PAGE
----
Trouble with Aging
In To Age or Not to Age, independent filmmaker Robert Kane Pappas has put together a fascinating exploration of what current research has discovered about the potential to alter the biological process of aging in human and other animal life forms. The film does a good job of taking a potentially difficult to understand science and making it understandable at a basic level. In the film, several leading researchers talk about how discoveries that were made in the early 1980s are now being refined and brought to clinical trials to test their effectiveness at delaying the onset of major diseases in humans, and thereby extending the human life span. Among the researchers interviewed is Dr. Cynthia Kenyon, molecular biologist at the University of California, San Francisco, who many years ago identified the DAF-2 aging gene in her work with worms and discovered that altering this one gene could double the life span of the worm. Researchers Dr. Nicanor Austriaco and Dr. Brian Kennedy talk about their involvement in the discovery of the SIR2 gene in yeast cells when they were working at the Guarente Lab at the Massachusetts Institute of Technology, and the subsequent research that has borne out Dr. Leonard Guarente’s hypothesis that these genes are key regulators in the life-extending response to caloric restriction in an organism.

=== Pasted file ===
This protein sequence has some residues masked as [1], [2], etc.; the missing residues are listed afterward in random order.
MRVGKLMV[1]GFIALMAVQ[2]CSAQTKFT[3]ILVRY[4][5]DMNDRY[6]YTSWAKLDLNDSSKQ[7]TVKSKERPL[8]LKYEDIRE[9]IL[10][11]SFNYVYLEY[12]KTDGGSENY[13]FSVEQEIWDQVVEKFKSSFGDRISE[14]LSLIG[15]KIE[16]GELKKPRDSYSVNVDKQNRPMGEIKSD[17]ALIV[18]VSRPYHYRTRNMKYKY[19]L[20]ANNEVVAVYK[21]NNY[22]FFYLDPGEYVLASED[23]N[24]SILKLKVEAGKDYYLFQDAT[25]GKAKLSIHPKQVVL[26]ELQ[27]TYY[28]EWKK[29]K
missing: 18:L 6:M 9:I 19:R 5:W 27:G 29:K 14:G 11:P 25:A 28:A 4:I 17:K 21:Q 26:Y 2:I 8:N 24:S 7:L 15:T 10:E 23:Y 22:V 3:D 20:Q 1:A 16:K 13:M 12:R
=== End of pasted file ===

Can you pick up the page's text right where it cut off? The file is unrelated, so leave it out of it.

New research on stem cells and the potential for maintaining cellular vigor and youth via reintroduced pluripotent stem cells are also briefly covered in the film. So too is a discussion of the Ashkenazi study of several hundred centenarians that points to the genetic influence on longevity and to the mutation in the telomerase genes of these centenarians. In short, the film is a lengthy tour of much of the latest research on the potential for expanding the human life span through biomedical means.